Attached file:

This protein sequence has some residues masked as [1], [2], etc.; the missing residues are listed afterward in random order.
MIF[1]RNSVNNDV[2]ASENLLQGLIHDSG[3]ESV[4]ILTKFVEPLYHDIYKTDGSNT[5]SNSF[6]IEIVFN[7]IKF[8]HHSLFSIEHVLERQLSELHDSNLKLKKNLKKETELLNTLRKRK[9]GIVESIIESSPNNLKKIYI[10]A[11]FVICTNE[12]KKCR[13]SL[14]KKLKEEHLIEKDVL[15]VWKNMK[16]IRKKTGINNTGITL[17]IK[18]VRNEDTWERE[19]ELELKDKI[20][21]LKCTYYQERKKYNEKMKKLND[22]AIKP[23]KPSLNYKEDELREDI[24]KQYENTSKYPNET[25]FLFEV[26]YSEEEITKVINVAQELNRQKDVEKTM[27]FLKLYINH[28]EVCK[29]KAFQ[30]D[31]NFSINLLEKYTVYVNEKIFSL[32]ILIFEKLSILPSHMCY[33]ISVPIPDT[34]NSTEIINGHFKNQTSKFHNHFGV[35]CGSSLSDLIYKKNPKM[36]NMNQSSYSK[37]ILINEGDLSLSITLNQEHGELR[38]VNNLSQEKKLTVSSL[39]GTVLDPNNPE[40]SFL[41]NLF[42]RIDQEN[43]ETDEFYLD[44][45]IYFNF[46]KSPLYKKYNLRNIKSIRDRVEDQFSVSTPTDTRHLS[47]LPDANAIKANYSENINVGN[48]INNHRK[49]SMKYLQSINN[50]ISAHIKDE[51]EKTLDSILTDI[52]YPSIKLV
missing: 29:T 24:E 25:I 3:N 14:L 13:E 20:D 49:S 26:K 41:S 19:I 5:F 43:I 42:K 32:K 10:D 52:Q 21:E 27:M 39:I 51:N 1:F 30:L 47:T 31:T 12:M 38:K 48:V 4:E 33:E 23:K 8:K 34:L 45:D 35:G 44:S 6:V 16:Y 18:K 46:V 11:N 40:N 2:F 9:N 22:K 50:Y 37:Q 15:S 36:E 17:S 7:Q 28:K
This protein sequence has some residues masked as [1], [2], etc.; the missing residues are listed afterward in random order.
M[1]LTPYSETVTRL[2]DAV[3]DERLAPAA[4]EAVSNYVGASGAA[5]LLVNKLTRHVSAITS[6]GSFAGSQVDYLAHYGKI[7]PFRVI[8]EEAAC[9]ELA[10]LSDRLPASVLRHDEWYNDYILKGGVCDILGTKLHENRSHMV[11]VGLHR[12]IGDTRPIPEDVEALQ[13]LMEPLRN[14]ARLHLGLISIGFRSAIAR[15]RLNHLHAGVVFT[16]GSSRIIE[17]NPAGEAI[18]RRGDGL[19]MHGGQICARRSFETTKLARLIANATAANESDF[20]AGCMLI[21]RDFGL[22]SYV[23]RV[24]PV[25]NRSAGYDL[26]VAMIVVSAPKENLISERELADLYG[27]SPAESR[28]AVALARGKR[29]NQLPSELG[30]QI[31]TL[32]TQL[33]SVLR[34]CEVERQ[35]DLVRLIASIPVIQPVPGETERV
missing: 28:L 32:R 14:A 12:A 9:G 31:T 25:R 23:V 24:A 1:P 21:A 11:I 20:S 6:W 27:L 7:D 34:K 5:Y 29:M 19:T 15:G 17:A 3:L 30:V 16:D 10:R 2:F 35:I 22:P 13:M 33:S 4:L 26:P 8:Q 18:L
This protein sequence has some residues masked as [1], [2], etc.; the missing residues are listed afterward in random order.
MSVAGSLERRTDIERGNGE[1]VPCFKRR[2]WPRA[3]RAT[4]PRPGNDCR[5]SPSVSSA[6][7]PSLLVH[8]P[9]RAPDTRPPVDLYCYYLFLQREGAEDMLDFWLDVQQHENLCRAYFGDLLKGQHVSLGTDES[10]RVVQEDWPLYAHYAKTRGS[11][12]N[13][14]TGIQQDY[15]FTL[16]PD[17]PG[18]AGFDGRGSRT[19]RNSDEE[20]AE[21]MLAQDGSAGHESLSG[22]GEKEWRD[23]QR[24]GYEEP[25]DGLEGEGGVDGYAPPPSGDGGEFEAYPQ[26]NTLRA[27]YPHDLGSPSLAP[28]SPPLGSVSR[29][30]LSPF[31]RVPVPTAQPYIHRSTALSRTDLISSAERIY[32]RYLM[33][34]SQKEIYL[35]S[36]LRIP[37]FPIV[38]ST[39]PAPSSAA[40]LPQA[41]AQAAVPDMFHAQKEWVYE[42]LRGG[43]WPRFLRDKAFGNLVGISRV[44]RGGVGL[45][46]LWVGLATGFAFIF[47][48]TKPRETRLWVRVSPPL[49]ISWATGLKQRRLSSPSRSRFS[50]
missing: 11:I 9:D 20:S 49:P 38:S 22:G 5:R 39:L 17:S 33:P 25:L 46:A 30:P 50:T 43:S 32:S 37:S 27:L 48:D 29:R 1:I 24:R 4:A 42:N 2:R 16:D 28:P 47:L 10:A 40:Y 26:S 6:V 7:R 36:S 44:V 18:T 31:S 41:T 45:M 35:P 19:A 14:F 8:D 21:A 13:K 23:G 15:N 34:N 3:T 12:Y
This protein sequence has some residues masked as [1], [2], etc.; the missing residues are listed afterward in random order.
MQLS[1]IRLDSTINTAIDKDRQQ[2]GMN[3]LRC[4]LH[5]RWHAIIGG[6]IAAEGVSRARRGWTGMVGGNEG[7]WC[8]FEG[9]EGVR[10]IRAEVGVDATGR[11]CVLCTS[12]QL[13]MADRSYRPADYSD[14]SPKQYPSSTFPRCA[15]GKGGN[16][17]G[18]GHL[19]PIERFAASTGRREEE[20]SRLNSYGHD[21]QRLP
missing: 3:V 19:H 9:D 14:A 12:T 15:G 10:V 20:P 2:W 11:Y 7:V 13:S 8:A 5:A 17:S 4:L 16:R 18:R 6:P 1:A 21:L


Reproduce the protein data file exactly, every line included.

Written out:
This protein sequence has some residues masked as [1], [2], etc.; the missing residues are listed afterward in random order.
MIF[1]RNSVNNDV[2]ASENLLQGLIHDSG[3]ESV[4]ILTKFVEPLYHDIYKTDGSNT[5]SNSF[6]IEIVFN[7]IKF[8]HHSLFSIEHVLERQLSELHDSNLKLKKNLKKETELLNTLRKRK[9]GIVESIIESSPNNLKKIYI[10]A[11]FVICTNE[12]KKCR[13]SL[14]KKLKEEHLIEKDVL[15]VWKNMK[16]IRKKTGINNTGITL[17]IK[18]VRNEDTWERE[19]ELELKDKI[20][21]LKCTYYQERKKYNEKMKKLND[22]AIKP[23]KPSLNYKEDELREDI[24]KQYENTSKYPNET[25]FLFEV[26]YSEEEITKVINVAQELNRQKDVEKTM[27]FLKLYINH[28]EVCK[29]KAFQ[30]D[31]NFSINLLEKYTVYVNEKIFSL[32]ILIFEKLSILPSHMCY[33]ISVPIPDT[34]NSTEIINGHFKNQTSKFHNHFGV[35]CGSSLSDLIYKKNPKM[36]NMNQSSYSK[37]ILINEGDLSLSITLNQEHGELR[38]VNNLSQEKKLTVSSL[39]GTVLDPNNPE[40]SFL[41]NLF[42]RIDQEN[43]ETDEFYLD[44][45]IYFNF[46]KSPLYKKYNLRNIKSIRDRVEDQFSVSTPTDTRHLS[47]LPDANAIKANYSENINVGN[48]INNHRK[49]SMKYLQSINN[50]ISAHIKDE[51]EKTLDSILTDI[52]YPSIKLV
missing: 29:T 24:E 25:I 3:N 14:L 13:E 20:D 49:S 26:K 41:S 19:I 5:F 43:I 42:K 32:K 10:D 52:Q 21:E 27:M 39:I 51:N 1:F 30:L 47:T 31:T 12:M 38:K 48:V 4:E 33:E 23:K 8:K 34:L 45:D 35:G 44:S 6:V 16:Y 18:K 46:V 11:N 40:N 2:F 9:N 22:K 50:Y 37:Q 15:S 36:E 17:S 7:Q 28:K
This protein sequence has some residues masked as [1], [2], etc.; the missing residues are listed afterward in random order.
M[1]LTPYSETVTRL[2]DAV[3]DERLAPAA[4]EAVSNYVGASGAA[5]LLVNKLTRHVSAITS[6]GSFAGSQVDYLAHYGKI[7]PFRVI[8]EEAAC[9]ELA[10]LSDRLPASVLRHDEWYNDYILKGGVCDILGTKLHENRSHMV[11]VGLHR[12]IGDTRPIPEDVEALQ[13]LMEPLRN[14]ARLHLGLISIGFRSAIAR[15]RLNHLHAGVVFT[16]GSSRIIE[17]NPAGEAI[18]RRGDGL[19]MHGGQICARRSFETTKLARLIANATAANESDF[20]AGCMLI[21]RDFGL[22]SYV[23]RV[24]PV[25]NRSAGYDL[26]VAMIVVSAPKENLISERELADLYG[27]SPAESR[28]AVALARGKR[29]NQLPSELG[30]QI[31]TL[32]TQL[33]SVLR[34]CEVERQ[35]DLVRLIASIPVIQPVPGETERV
missing: 28:L 32:R 14:A 12:A 9:G 31:T 25:R 23:V 24:A 1:P 21:A 11:I 20:S 6:W 27:L 7:D 34:K 5:Y 29:M 19:T 15:G 17:A 3:L 30:V 16:D 10:R 2:F 35:I 22:P 13:M 33:S 4:L 26:P 8:Q 18:L
This protein sequence has some residues masked as [1], [2], etc.; the missing residues are listed afterward in random order.
MSVAGSLERRTDIERGNGE[1]VPCFKRR[2]WPRA[3]RAT[4]PRPGNDCR[5]SPSVSSA[6][7]PSLLVH[8]P[9]RAPDTRPPVDLYCYYLFLQREGAEDMLDFWLDVQQHENLCRAYFGDLLKGQHVSLGTDES[10]RVVQEDWPLYAHYAKTRGS[11][12]N[13][14]TGIQQDY[15]FTL[16]PD[17]PG[18]AGFDGRGSRT[19]RNSDEE[20]AE[21]MLAQDGSAGHESLSG[22]GEKEWRD[23]QR[24]GYEEP[25]DGLEGEGGVDGYAPPPSGDGGEFEAYPQ[26]NTLRA[27]YPHDLGSPSLAP[28]SPPLGSVSR[29][30]LSPF[31]RVPVPTAQPYIHRSTALSRTDLISSAERIY[32]RYLM[33][34]SQKEIYL[35]S[36]LRIP[37]FPIV[38]ST[39]PAPSSAA[40]LPQA[41]AQAAVPDMFHAQKEWVYE[42]LRGG[43]WPRFLRDKAFGNLVGISRV[44]RGGVGL[45][46]LWVGLATGFAFIF[47][48]TKPRETRLWVRVSPPL[49]ISWATGLKQRRLSSPSRSRFS[50]
missing: 11:I 9:D 20:S 49:P 38:S 22:G 5:R 39:L 17:S 33:P 25:L 46:A 30:P 50:T 43:S 32:S 37:S 27:L 48:D 29:R 1:I 24:R 4:A 42:N 2:R 16:D 28:P 47:L 10:A 40:Y 26:S 6:V 7:R 36:S 44:V 18:T 31:S 41:T 45:M 35:P 19:A 14:F 8:D 21:A 13:K 23:G 15:N 34:N 3:T 12:Y
This protein sequence has some residues masked as [1], [2], etc.; the missing residues are listed afterward in random order.
MQLS[1]IRLDSTINTAIDKDRQQ[2]GMN[3]LRC[4]LH[5]RWHAIIGG[6]IAAEGVSRARRGWTGMVGGNEG[7]WC[8]FEG[9]EGVR[10]IRAEVGVDATGR[11]CVLCTS[12]QL[13]MADRSYRPADYSD[14]SPKQYPSSTFPRCA[15]GKGGN[16][17]G[18]GHL[19]PIERFAASTGRREEE[20]SRLNSYGHD[21]QRLP
missing: 3:V 19:H 9:D 14:A 12:T 15:G 10:V 20:P 2:W 11:Y 7:V 13:S 8:A 5:A 17:S 4:L 16:R 18:R 6:P 1:A 21:L